In 2012, six coffee companies – Counter Culture, Farmer Brothers, Green Mountain Coffee Roasters, Inc., S&D Coffee, Starbucks and Sustainable Harvest- joined forces to form the Coffeelands Food Security Coalition to address seasonal hunger in coffee growing communities.
Partnering with Mercy Corps and the Nicaraguan organization Aldea Global, a 3 year program known as “Empowering Food Secure Communities” was launched that will target 150 women and their families to improve farming and business methods in order to support food security and healthier livelihoods in coffee growing communities.
In July, Rick Peyser, who leads the Supply Chain Outreach team focused on coffee and other agricultural products, visited the project in Jinotega, Nicaragua and had the opportunity to visit four different groups of women who had received small loans to launch their own businesses. This initiative was provided by Aldea Global’s Grupos de Desarollo Empresarial con Mujeres (GDEM) program, a part of the Coffeelands Food Security Coalition funded project. The first two groups visited were women in their first loan cycle, and the last two groups visited were women in their third loan cycle.
The first visit was to Grupo Padre Odorico, a group of women growing lettuce and cucumbers. The women regularly monitored the market price via cellphone before agreeing to sell their product to a buyer, a clear sign of effective business management. Although the women are in the first loan cycle and still cautious about the success of their efforts, they were clearly pleased at the opportunity to have their own business.
The next group was also on their first loan cycle, consisting of 6 women focused on growing coffee on their own land thanks to the project. The women have obtained financing to purchase inputs like fertilizer, foliar spray, seedlings, and other items needed to fight La Roya epidemic. Land ownership for women is not common, and having a title to their land will provide them with many benefits, including the ability to obtain loans, since their land can serve as required collateral. Although the group is new, they are clearly gaining confidence and self-esteem.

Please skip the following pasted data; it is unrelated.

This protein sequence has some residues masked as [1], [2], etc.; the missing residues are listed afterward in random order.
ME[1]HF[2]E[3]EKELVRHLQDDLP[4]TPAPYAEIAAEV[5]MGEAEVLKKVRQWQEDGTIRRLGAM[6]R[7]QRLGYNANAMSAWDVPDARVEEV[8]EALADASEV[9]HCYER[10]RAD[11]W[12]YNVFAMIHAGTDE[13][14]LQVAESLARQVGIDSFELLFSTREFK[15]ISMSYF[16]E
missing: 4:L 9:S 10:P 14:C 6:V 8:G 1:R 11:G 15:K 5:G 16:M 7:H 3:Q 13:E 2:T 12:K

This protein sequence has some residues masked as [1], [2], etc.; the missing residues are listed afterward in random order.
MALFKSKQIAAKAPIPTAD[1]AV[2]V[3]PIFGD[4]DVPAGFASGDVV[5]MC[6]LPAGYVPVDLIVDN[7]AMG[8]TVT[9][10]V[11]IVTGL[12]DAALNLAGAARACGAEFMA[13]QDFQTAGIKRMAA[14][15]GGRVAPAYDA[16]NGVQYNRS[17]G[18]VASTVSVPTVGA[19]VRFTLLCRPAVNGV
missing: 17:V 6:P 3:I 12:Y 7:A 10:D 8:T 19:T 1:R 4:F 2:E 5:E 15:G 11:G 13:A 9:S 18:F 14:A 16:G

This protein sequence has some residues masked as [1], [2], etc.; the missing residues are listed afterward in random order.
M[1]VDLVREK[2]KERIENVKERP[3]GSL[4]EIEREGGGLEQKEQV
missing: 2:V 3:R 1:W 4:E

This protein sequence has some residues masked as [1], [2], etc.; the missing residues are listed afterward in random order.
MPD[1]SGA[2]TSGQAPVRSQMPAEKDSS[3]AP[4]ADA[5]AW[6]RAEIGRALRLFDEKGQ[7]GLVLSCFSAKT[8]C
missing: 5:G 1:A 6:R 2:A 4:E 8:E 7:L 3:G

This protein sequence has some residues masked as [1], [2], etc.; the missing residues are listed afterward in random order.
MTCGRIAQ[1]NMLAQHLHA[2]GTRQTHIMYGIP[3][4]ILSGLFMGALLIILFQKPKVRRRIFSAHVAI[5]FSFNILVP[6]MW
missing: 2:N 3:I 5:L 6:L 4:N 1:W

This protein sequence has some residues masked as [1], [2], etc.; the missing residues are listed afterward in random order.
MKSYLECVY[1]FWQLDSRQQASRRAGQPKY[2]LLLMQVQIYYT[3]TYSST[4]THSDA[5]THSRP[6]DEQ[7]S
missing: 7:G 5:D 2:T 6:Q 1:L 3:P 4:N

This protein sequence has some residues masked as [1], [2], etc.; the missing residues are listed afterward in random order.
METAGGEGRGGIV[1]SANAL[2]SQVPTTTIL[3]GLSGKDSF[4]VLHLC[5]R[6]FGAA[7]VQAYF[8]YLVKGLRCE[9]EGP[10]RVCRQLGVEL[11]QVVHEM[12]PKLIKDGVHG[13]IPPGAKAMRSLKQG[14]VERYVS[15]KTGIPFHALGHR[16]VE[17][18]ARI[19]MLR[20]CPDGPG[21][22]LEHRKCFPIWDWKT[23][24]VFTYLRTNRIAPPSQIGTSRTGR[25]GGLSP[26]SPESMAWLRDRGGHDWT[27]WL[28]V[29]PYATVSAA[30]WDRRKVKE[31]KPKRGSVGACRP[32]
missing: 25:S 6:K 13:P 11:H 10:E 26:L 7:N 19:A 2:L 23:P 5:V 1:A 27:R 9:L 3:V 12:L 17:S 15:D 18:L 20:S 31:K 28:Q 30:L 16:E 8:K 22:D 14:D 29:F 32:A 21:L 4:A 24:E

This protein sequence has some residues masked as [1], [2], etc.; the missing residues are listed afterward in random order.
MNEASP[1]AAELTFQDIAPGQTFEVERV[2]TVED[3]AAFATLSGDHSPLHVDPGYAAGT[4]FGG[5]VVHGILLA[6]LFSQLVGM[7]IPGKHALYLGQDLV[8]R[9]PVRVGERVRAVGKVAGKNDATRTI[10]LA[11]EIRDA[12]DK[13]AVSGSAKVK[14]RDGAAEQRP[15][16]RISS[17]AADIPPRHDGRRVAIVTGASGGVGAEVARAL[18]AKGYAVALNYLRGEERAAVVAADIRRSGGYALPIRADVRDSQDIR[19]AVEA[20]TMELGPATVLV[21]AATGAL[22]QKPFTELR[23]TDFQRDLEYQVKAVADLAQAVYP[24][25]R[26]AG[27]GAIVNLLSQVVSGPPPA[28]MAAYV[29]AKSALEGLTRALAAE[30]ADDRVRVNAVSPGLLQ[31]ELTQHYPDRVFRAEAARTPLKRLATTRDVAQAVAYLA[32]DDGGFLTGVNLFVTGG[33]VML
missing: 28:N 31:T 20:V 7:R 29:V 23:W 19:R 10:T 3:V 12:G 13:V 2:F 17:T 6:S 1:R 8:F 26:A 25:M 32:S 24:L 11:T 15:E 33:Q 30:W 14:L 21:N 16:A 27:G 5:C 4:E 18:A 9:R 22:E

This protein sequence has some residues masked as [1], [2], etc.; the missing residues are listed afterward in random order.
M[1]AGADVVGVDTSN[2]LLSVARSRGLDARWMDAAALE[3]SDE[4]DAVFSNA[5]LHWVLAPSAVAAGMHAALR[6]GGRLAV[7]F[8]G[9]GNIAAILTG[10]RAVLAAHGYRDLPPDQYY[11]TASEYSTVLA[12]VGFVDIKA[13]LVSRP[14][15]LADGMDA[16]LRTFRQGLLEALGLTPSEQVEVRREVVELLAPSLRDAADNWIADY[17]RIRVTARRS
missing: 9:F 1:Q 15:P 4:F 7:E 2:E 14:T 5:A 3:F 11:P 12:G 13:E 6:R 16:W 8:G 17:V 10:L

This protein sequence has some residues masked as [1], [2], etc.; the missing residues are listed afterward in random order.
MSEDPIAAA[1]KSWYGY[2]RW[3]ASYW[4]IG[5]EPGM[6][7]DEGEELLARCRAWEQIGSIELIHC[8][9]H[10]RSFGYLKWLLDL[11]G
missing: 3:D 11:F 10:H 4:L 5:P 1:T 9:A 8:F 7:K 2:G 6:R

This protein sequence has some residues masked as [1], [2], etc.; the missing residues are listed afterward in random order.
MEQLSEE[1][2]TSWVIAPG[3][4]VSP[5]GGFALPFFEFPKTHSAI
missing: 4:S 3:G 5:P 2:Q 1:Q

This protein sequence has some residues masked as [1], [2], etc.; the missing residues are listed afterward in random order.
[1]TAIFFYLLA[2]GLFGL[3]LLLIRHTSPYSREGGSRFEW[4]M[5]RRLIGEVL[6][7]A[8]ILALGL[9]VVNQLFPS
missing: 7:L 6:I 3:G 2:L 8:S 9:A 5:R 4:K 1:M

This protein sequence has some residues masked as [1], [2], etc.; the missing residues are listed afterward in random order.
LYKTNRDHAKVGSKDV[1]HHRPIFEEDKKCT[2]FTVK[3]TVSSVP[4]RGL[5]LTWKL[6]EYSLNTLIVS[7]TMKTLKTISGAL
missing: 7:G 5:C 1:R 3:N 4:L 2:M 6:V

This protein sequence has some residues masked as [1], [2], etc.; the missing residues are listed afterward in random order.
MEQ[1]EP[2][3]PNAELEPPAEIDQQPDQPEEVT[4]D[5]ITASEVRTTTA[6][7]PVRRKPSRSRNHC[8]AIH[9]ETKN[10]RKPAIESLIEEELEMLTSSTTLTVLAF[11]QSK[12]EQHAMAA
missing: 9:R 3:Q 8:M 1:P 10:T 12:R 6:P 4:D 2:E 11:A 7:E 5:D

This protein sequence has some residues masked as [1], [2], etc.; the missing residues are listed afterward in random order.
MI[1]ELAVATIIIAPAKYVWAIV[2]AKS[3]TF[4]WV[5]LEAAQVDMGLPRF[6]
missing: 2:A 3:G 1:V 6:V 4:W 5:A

The third group visited was Agua Viva, a group of 5 women in their third loan cycle. Once again, the clear difference in confidence levels between these women in their third loan cycle and women in their first loan cycle was evident. These women were very motivated to grow their small businesses with a focus on producing tamales, buying/selling fish, and producing grains. The income obtained from their businesses was helpful in diversifying the family’s livelihoods in order to protect them from shocks to the coffee market that may affect their income. As each loan cycle was repaid, the women were once again eligible to receive more credit to expand their businesses. The credit is accompanied by training on cash flow management for the women provided by Aldea Global.
The last group visited was Mujeres Agriculturas. The group, also in their third loan cycle and with a similar magnitude of motivation, grew corn and squash to sell into the local market. Pleased by their progress and showcasing confidence, the women were already planning new crops they would plant. This project also provided their families with additional income from crops other than coffee.
The visit also provided Rick with insight into the credit process, which took into account each participant’s cash flow, assets, and activities at the household level, in order to determine the right loan amount to be granted.
The visit to the projects was a powerful opportunity to see the ongoing work of the Coffeelands Food Security Coalition‘s first project, and to understand the key challenges and opportunities in establishing long-term sustainability and growth. Most importantly, the project is empowering participants to provide healthier livelihoods for their families
Learn more about the Coffeelands Food Security Coalition and the battle against season hungry in the coffeelands at: http://www.mercycorps.org/